Category Archives: Neo-Calvinism

Anachronistic Calvinism


James Bratt may think that historians of Calvinism need to explore the ways that this form of Protestantism interacted with or even shaped the forces of modernity, but scholars who study early modern Europe have moved on from the Calvinist exceptionalism that goes with neo-Calvinism: . . . the essential historical importance of the story… Read More→

Also posted in Adventures in Church History, spirituality of the church | Tagged , , | 19 Responses

If You Think The Next World Is Going Look Like This One


Consider what Paul does to the reasonable expectations of Jewish believers who thought that politics, culture, and family mattered: Tell me, you who desire to be under the law, do you not listen to the law? 22 For it is written that Abraham had two sons, one by a slave woman and one by a… Read More→

Also posted in Adventures in Church History, Christ and culture | Tagged , , , | 6 Responses

Texts Neo-Calvinists Won’t Preach?


We have already considered hymns that don’t square with the thisworldliness of transformationalism, now a few teachings from Christ himself. First, one that you would think would give urbanphiles pause: “Lay not up for yourselves treasures on the earth, where rust and the moth consume, where theives break through and steal. But lay up for… Read More→

Also posted in Christ and culture, Otherworldliness | Tagged , , , | 73 Responses

Neo-Calvinists, New Calvinists, and Roman Catholics Together?


Both have trouble thinking about Christianity apart from culture. Drawing together this vision of Scripture we see that God intends us to have dominion over the earth and the rest of creation – which means we must care for it and shape it. This is the foundation of culture, rooted in the land, which we… Read More→

Also posted in Are the CTCers Paying Attention?, Because Someone Has to Provide Oversight, Christ and culture, Roman Catholicism | Tagged , | 21 Responses

Did Jesus Die So We Could Eat German Chocolate Cake?


Do the every-square-inchers ever worry that making the gospel relevant to all of life may wind up depriving Christ’s work of its true significance? Bethany Jenkins is starting a series on the theology of dessert for the allies of the gospel (thanks to our southern correspondent). Weight gain is certainly a new way to put… Read More→

Also posted in Because Someone Has to Provide Oversight | Tagged , , , , | 84 Responses

Without 2k, Thomas Sowell becomes an Orthodox Reformed Protestant


Celebrants of America’s Christian founding take note. Our Protestant Rabbi interlocutor sometime back came to the defense of Bill Evans’ critique of 2k. I understand in part the frustration with 2k for folks like Rabbi Bret because it denies the certainty that supposedly comes with finding the solutions to social woes in Scripture, which in… Read More→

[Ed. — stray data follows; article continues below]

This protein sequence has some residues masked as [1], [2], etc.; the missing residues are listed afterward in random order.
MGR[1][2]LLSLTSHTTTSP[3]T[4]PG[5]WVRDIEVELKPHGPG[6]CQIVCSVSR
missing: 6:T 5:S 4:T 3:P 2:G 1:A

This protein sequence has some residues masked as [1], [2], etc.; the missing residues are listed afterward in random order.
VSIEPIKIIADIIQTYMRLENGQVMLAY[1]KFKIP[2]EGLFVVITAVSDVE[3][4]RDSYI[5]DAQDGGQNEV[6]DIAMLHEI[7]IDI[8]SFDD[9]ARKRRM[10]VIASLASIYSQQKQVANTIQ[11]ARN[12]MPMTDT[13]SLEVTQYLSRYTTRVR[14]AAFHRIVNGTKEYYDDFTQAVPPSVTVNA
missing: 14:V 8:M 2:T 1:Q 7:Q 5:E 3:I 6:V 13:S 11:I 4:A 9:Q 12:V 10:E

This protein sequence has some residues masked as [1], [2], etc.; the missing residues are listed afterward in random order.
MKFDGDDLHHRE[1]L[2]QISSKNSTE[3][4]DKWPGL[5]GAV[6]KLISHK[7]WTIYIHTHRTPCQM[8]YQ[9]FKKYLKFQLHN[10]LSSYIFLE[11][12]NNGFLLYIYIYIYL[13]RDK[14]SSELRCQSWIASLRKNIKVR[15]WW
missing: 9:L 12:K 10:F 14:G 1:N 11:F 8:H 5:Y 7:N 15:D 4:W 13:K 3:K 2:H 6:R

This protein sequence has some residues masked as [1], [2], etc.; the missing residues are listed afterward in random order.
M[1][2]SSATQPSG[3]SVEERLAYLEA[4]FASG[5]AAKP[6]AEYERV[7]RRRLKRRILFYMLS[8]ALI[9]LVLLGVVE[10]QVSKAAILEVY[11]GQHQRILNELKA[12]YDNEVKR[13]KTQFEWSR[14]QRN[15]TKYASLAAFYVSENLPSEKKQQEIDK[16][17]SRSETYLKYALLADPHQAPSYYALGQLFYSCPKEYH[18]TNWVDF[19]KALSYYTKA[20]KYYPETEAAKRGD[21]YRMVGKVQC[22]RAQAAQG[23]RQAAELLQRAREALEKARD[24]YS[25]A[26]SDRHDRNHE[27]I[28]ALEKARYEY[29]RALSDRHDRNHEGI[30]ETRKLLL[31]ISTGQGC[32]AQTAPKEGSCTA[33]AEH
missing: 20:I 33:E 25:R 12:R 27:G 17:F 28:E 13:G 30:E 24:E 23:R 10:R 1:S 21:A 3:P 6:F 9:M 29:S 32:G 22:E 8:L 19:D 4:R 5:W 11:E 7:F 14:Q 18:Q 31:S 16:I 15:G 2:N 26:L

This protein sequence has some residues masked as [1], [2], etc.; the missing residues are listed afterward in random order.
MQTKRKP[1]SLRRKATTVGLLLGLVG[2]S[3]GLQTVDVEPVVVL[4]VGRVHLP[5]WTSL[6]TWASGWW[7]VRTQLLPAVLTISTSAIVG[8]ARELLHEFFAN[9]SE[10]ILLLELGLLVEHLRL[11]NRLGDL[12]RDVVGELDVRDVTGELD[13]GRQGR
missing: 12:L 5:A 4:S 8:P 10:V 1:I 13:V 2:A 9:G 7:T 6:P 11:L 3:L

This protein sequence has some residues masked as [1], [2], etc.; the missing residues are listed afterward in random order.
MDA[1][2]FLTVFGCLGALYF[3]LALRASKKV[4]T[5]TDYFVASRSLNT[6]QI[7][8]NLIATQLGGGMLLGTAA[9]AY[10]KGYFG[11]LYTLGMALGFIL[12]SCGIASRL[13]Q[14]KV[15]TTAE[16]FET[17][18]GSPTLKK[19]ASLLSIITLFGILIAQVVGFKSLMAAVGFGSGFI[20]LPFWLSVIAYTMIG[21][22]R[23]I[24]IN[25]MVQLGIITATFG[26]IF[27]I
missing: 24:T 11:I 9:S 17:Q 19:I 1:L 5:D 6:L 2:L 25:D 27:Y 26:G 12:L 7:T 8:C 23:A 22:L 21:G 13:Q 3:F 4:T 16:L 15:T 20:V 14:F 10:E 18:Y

Also posted in Are They On Their Meds?, Because Someone Has to Provide Oversight, Lordship of Christ | Tagged , , , | 107 Responses

Religious Tests for Having an Opinion


This piece reminded me of a thought I have had for a long time. It first came to me when studying neo-Calvinism and the demands of w-w thinking. But it continued to haunt me when dealing with the logician-paradigmatists over at Deduced Into Church. The thought is that Christian “conservatives” insist that philosophy precedes religion,… Read More→

Also posted in Adventures in Church History, Are the CTCers Paying Attention?, Novus Ordo Seclorum, Roman Catholicism | Tagged , | 29 Responses

Persuasion by Innuendo


Bill Evans is baaaaaaaaaack with another dismissive post about 2k. I am not sure why he grinds this ax, though I have ideas. Also, I detect another attempt to tarnish 2kers with unmentioned and unmentionable implications of their position — the guilt by association technique: We will cheerfully admit that 2K advocates have some legitimate… Read More→

Also posted in Jure Divino Presbyterianism, Novus Ordo Seclorum, spirituality of the church | Tagged , , , , | 161 Responses

If Christian America is a Problem, Why not Christian Scholarship?


Tracy McKenzie makes sense in his build up to criticism of David Barton: . . . when the debate that we’re drawn into concerns the nature of the religious beliefs of the nation’s founders, there is something more important at stake than historical accuracy or our personal character. In assessing whether our nation’s founders were… Read More→

Also posted in Book of Nature, Christ and culture | Tagged , , , , , | 16 Responses